BBC launches new Chess Masters competition

The BBC is launching a TV chess competition credit:Bang Showbiz
The BBC is launching a TV chess competition credit:Bang Showbiz

The BBC is launching a new TV competition to find the next 'Chess Masters'.

The broadcaster is looking to capitalise on the game's soaring popularity and the upcoming show programme on BBC Two and iPlayer will see "passionate and highly-skilled players from all backgrounds" battling it out across eight episodes in a series of "rapid chess games" with one person crowned the winner.

Catherine Catton - BBC's Head of Commissioning, Factual Entertainment and Live Events - said: “In a market of competitions that celebrate physical feats we’re really excited to back an idea that foregrounds strategy and smart-thinking.

"Curve has devised a format that makes chess both entertaining and accessible for all.”

Classed as "the fastest growing sport in the world", chess was the most watched game on Twitch in 2021, and in February 2023 it was the most downlaoded app from the iPhone store.

With six million regular players in the UK alone - and 605 million adults around the world - the game has some famous fans in the likes of Will Smith, Madonna, Anthony Joshua and Lily Cole.

Camilla Lewis - Executive Producer at Curve Media - added: “Chess Masters has been a joy to develop with the BBC.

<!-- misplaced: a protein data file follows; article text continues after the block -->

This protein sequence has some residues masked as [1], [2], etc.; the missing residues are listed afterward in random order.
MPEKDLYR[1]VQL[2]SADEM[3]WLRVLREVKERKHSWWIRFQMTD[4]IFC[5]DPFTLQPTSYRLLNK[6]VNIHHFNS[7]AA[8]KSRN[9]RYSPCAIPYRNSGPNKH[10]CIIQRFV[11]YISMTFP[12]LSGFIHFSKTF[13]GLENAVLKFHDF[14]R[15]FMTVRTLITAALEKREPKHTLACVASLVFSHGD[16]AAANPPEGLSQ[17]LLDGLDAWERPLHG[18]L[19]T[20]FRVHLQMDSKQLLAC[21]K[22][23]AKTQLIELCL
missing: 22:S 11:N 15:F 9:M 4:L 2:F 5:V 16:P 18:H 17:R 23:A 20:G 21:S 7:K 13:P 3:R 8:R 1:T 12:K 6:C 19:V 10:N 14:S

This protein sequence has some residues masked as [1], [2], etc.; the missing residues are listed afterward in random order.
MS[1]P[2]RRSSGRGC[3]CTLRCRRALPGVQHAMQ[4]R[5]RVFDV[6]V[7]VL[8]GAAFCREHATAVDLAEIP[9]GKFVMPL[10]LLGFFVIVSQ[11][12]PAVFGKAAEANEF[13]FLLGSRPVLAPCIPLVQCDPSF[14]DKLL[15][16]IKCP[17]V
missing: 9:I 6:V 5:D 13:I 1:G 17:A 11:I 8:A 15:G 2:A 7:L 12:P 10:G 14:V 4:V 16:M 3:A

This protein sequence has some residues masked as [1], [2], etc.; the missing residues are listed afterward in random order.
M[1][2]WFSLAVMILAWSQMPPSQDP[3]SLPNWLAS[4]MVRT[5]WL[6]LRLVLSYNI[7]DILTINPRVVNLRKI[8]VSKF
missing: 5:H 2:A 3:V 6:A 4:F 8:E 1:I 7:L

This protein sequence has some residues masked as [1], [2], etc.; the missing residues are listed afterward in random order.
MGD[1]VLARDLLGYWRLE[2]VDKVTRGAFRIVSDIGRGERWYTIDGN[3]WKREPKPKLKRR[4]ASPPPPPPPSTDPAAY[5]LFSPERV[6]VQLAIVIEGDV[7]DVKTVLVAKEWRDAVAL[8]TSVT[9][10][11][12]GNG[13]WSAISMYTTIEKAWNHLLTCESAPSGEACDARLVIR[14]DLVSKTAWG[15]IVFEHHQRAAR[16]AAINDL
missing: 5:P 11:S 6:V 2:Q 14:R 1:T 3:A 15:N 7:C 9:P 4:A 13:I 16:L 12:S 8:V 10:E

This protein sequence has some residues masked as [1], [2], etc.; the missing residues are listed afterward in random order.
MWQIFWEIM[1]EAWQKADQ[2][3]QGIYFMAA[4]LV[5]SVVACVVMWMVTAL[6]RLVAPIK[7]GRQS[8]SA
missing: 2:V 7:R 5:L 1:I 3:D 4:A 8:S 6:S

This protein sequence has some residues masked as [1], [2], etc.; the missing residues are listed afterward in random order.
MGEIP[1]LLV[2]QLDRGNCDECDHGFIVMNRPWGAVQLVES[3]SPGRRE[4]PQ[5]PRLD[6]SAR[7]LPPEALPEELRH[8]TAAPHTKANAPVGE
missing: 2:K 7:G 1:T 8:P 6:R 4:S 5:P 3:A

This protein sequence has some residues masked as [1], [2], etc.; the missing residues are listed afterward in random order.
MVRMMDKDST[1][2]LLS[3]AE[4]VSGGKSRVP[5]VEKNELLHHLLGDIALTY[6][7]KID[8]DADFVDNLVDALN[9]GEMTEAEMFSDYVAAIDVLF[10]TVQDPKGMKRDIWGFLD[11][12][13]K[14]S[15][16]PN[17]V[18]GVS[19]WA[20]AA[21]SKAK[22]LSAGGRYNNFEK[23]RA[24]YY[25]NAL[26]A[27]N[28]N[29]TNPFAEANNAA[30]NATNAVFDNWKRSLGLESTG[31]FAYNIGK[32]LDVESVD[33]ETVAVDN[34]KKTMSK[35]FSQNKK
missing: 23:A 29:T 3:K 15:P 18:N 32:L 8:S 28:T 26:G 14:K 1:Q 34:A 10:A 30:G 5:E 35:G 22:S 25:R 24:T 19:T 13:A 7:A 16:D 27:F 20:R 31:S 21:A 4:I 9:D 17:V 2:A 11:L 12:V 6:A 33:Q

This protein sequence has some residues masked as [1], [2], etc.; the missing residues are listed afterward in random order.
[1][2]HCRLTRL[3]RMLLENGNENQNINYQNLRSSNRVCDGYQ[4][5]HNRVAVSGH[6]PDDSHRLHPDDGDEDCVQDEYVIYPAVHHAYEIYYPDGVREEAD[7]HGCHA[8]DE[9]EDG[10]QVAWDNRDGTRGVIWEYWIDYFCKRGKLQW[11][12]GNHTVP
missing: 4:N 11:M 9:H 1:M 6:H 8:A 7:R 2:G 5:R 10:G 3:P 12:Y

"We are delighted to be making this warm, inclusive and clever series, where the emotional as well as strategic stakes are high. There is untapped talent out there.

"Amateurs from 8 to 80 will get the opportunity to compete with the best and the audience will get unique insights into the psychological and practical gameplay of this age-old but highly accessible game played by all cultures and by people of all kinds.”

The series is being back by the English Chess Federation, and Malcolm Pein - the organisation's Director of International Chess and External Relations - is excited to for what's to come.

He said: "The way chess almost uniquely crosses all boundaries of age, sex, language and culture convinced me that our national broadcaster is its natural home.

"The chess community has waited over thirty years for the game to return to our screens and everyone is hugely excited at the prospect of creating an innovative format with the best broadcasting professionals to bring the 64 squares to life for the millions of new players and for those whose chess journey has not yet begun."